Artificial Neural Network Analysis of Volatile Organic Compounds for the Detection of Lung Cancer
Lung cancer is a widespread disease and it is well understood that systematic, non-invasive and early detection of this progressive and life-threatening disorder is of vital importance for patient outcomes. In this work we present a convergence of familiar and less familiar artificial neural network techniques to help address this task. Our preliminary results demonstrate that improved, automated, early diagnosis of lung cancer based on the classification of volatile organic compounds detected in the exhaled gases of patients seems possible. Under strictly controlled conditions, using Selected Ion Flow Tube Mass Spectrometry (SIFT-MS), the naturally occurring concentrations of a range of volatile organic compounds in the exhaled gases of 20 lung cancer patients and 20 healthy individuals provided the dataset that has been analysed. We investigated the performance of several artificial neural network architectures, each with complementary pattern recognition properties, from the domains of supervised, unsupervised and recurrent neural networks. The neural networks were trained on a subset of the data, with their performance evaluated using unseen test data and classification accuracies ranging from 56% to 74% were obtained. In addition, there is promise that the topological ordering properties of the unsupervised networks’ clusters will be able to provide further diagnostic insights, for example into patients who may have been heavy smokers but so far have not presented with any lung cancer. With the collection of data from a larger number of subjects across a long time period there is promise that an automated assistive tool in the diagnosis of lung cancer via breath analysis could soon be possible.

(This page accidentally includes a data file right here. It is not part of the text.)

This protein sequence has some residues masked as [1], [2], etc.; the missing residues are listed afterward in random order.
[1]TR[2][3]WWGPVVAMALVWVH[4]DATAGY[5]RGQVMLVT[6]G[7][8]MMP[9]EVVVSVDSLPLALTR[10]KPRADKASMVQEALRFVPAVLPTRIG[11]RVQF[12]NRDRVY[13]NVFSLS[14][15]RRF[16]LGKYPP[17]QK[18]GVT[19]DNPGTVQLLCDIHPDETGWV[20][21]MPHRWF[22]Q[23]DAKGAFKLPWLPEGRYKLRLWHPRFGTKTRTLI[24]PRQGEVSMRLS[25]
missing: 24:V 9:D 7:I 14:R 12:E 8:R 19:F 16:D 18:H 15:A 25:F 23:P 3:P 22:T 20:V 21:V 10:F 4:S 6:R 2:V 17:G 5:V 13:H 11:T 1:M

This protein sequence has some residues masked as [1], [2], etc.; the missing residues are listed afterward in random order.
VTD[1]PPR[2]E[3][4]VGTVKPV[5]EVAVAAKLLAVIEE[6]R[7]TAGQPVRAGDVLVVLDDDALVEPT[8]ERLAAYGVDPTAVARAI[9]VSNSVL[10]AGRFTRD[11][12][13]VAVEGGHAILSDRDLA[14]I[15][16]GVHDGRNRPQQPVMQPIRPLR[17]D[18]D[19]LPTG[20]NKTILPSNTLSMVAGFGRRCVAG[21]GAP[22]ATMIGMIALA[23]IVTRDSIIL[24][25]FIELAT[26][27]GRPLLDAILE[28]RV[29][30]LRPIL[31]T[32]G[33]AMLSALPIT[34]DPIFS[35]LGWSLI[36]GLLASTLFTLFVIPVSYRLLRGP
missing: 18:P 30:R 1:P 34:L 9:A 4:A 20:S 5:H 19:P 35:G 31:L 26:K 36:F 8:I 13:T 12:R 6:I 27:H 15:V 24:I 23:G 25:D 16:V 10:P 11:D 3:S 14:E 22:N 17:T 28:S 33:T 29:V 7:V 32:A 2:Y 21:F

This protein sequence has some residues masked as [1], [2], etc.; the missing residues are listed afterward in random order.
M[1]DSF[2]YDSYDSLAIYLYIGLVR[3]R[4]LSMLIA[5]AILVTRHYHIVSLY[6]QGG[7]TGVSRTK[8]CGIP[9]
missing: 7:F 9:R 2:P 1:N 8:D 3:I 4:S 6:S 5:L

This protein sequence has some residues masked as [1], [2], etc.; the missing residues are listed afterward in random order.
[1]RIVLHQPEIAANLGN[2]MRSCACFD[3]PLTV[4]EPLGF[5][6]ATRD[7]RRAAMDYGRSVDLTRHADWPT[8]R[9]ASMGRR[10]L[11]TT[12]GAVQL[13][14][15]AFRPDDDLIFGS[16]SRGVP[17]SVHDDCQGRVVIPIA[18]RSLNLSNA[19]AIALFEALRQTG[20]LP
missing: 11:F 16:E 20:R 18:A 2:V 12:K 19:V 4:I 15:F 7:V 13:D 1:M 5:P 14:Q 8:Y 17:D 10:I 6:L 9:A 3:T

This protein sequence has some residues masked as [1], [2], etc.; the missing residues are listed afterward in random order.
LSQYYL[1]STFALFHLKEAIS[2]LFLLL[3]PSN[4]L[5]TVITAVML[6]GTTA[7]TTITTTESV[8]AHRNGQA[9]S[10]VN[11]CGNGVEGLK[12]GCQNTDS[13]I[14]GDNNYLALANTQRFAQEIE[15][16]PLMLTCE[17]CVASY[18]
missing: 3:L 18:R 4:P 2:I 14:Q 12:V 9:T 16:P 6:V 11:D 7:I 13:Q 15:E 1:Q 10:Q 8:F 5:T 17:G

KeywordsLung cancer diagnosis Volatile organic compounds SIFT Artificial neural network analysis
We gratefully acknowledge funding from the Slater & Gordon Health Projects & Research Fund/14/15 Round 1/A34489.
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